Italian investors to date include the energy company Enel, banks Intesa SanPaolo and UniCredit Bank, insurance company Generali Poisťovňa, white goods producer Whirlpool Tatramat, producer of compressors Embraco Slovakia, producer of chemical and cleaning agents Sloveca Sasol, bearings producer ZVL Auto Prešov, services provider Kosit, footwear producer Rialto and others.
Richard Dírer from the Slovak Investment and Trade Development Agency (SARIO) told The Slovak Spectator that other Italian investors have arrived in Slovakia over the last few years, for example automotive parts producer Magneti Marelli as well as Laminated Tubes Italia.
In his opinion, machinery production will remain a dominant sector, but SARIO expects other areas, like services, to be interesting to Italian investors.
Záhora added that Italian investors are focusing on energy, the chemical industry, the automotive industry, the footwear industry, but also the food industry and banking.
Based on preliminary statistics from Slovakia’s central bank, the National Bank of Slovakia, the aggregate inflow of direct investments from Italy to Slovakia totaled €2.9 billion up to the end of 2010, while in 2011 an additional €6.34 million arrived.
Between 2002 and 2011 SARIO assisted 21 Italian companies to become established in Slovakia. The projects involved investments of €128.4 million and the creation of almost 1,127 working places, according to Dírer.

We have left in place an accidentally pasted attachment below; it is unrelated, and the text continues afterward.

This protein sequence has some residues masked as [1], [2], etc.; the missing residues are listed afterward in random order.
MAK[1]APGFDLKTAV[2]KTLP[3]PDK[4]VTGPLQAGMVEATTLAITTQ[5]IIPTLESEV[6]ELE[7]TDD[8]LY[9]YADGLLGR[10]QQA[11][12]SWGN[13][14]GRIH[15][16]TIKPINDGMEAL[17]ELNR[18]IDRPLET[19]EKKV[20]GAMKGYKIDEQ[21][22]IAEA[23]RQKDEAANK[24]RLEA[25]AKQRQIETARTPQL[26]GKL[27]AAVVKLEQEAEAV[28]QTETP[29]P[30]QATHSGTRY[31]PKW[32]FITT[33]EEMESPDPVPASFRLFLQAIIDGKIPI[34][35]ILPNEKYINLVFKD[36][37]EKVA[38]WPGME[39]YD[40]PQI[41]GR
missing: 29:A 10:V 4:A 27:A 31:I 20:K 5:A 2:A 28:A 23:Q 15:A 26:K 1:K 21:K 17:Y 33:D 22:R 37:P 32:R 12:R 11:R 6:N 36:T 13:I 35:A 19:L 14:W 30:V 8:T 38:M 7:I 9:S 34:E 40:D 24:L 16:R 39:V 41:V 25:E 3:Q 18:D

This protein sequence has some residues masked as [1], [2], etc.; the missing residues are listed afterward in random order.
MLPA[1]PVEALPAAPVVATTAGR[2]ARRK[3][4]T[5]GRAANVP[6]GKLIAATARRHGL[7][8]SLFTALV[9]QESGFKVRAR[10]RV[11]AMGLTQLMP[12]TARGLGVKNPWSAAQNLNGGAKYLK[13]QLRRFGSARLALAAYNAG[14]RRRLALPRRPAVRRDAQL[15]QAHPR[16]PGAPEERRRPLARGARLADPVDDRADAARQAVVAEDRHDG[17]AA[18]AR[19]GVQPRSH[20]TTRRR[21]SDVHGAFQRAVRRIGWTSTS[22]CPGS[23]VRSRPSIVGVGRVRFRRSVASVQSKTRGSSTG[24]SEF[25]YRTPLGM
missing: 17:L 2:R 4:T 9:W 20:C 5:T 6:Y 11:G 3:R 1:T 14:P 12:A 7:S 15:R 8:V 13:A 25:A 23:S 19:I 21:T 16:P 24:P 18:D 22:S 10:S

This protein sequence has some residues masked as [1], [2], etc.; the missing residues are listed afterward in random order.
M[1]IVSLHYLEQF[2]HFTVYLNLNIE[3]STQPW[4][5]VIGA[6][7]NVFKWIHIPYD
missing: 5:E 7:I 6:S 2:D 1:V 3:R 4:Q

“SARIO is currently working on five investment projects from Italy with a planned volume of investments of €80 million and 900 planned jobs,” he said.
Support for Slovak entrepreneurs in Italy
Apart from fostering Italian-Slovak commercial relations here in Slovakia, the Italian-Slovak Chamber of Commerce also supports Slovak entrepreneurs in Italy.
“The provision of advice to Slovak businessmen in Italy is among the essential activities of the chamber,” said Dovigi. “We are able to communicate business issues concerning Slovak business interests in all regions of Italy. For those purposes we utilise the well-established network of local chambers of commerce and in case of need we communicate business initiatives with respective decision-makers.”
The chamber is ready to assist Slovak quality products in the Italian market and provide support to small and large enterprises in networking with Italian firms or in bringing investment and innovative projects to Italy.